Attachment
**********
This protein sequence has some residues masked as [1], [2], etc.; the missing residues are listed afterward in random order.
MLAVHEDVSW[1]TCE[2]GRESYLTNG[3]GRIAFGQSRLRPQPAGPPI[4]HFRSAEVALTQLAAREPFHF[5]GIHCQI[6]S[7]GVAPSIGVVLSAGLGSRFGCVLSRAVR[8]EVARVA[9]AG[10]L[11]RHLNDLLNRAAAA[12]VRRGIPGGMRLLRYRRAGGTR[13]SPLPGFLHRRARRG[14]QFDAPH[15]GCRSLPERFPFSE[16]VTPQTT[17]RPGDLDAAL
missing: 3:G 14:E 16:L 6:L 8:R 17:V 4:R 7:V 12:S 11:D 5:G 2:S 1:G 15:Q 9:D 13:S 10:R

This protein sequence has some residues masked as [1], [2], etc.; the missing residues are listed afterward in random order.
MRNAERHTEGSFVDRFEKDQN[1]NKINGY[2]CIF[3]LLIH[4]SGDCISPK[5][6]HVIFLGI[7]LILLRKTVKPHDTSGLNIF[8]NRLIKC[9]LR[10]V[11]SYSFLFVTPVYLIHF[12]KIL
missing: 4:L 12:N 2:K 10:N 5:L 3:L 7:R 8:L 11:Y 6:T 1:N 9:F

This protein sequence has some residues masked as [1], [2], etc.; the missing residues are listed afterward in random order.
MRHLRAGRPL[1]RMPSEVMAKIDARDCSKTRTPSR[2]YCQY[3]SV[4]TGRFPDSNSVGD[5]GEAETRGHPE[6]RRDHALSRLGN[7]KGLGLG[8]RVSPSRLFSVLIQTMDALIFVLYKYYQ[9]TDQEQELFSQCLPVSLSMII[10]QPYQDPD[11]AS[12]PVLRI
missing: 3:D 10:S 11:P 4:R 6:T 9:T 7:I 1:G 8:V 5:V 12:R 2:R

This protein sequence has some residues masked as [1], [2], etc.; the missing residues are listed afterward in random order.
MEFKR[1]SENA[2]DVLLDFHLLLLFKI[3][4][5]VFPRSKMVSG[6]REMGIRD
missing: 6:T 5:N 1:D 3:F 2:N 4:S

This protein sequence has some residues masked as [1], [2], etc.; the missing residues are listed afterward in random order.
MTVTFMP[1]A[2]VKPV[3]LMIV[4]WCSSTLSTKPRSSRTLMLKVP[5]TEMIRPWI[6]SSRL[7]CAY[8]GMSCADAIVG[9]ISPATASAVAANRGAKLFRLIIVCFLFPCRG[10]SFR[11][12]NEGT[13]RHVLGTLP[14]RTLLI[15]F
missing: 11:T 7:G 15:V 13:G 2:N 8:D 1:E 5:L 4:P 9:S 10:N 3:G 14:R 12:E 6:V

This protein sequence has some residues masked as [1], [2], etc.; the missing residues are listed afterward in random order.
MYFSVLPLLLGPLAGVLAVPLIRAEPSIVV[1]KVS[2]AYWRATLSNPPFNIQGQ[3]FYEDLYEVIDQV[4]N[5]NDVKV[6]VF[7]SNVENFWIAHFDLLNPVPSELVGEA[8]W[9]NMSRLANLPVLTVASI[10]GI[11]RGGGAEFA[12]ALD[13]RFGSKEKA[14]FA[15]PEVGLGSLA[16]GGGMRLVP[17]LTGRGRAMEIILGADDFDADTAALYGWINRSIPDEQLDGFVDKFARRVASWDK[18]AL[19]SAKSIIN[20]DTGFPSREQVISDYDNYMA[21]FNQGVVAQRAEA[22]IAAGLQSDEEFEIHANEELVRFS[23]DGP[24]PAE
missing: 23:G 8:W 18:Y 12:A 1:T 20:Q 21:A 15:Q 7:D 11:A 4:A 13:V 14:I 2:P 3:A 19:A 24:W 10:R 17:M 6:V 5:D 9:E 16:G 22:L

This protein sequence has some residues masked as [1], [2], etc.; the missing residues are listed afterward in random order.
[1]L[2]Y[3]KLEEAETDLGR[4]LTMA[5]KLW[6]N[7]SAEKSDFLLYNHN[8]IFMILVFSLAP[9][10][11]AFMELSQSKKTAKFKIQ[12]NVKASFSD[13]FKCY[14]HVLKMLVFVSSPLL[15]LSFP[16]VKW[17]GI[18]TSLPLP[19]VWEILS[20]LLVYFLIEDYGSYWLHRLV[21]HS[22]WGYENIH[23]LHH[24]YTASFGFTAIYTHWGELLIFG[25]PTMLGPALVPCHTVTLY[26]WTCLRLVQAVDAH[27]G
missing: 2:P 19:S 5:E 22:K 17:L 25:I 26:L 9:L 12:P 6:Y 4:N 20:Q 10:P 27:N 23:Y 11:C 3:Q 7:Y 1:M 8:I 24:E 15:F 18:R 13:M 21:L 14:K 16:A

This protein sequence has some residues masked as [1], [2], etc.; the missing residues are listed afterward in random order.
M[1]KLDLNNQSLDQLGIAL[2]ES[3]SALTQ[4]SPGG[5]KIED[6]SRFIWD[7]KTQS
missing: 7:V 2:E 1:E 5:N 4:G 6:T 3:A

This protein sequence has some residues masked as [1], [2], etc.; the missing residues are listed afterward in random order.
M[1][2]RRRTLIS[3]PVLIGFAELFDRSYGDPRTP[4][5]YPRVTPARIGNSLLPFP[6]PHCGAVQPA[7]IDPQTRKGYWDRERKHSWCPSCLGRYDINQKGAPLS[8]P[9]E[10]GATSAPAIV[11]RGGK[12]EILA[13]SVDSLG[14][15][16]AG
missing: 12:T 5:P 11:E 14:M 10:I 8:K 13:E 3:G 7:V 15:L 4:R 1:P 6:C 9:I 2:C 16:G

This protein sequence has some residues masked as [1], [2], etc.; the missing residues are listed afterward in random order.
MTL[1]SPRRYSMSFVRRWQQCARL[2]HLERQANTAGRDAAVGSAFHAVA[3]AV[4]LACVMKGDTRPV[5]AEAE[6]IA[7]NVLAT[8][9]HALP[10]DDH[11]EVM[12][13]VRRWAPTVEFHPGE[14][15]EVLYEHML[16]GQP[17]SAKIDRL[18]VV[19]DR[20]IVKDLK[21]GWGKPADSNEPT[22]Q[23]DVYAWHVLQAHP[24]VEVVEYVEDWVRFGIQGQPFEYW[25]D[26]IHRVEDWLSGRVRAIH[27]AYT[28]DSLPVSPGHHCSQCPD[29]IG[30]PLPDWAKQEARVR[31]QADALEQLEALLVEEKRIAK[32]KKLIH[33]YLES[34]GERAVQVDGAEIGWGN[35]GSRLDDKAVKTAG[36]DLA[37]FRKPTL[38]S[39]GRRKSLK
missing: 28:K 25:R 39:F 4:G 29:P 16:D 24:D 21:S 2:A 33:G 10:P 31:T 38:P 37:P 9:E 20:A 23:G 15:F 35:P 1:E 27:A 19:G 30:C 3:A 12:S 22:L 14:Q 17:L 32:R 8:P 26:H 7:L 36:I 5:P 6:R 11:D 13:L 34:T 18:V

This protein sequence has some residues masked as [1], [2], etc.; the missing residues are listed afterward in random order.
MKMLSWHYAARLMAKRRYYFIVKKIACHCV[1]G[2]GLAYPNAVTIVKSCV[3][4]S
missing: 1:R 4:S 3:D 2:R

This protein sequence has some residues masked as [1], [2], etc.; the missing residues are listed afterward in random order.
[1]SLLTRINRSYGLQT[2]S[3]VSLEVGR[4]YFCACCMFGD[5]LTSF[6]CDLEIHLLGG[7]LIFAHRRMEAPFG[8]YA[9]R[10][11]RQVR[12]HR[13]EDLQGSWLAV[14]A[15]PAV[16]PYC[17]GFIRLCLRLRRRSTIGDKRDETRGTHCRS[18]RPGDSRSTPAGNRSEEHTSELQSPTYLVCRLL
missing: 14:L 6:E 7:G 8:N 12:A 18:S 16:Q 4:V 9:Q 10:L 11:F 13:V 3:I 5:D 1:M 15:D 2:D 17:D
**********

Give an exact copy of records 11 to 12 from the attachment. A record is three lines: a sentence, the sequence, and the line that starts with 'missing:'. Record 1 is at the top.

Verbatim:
This protein sequence has some residues masked as [1], [2], etc.; the missing residues are listed afterward in random order.
MKMLSWHYAARLMAKRRYYFIVKKIACHCV[1]G[2]GLAYPNAVTIVKSCV[3][4]S
missing: 1:R 4:S 3:D 2:R

This protein sequence has some residues masked as [1], [2], etc.; the missing residues are listed afterward in random order.
[1]SLLTRINRSYGLQT[2]S[3]VSLEVGR[4]YFCACCMFGD[5]LTSF[6]CDLEIHLLGG[7]LIFAHRRMEAPFG[8]YA[9]R[10][11]RQVR[12]HR[13]EDLQGSWLAV[14]A[15]PAV[16]PYC[17]GFIRLCLRLRRRSTIGDKRDETRGTHCRS[18]RPGDSRSTPAGNRSEEHTSELQSPTYLVCRLL
missing: 14:L 6:E 7:G 8:N 12:A 18:S 16:Q 4:V 9:Q 10:L 11:F 13:V 3:I 5:D 1:M 15:D 2:D 17:D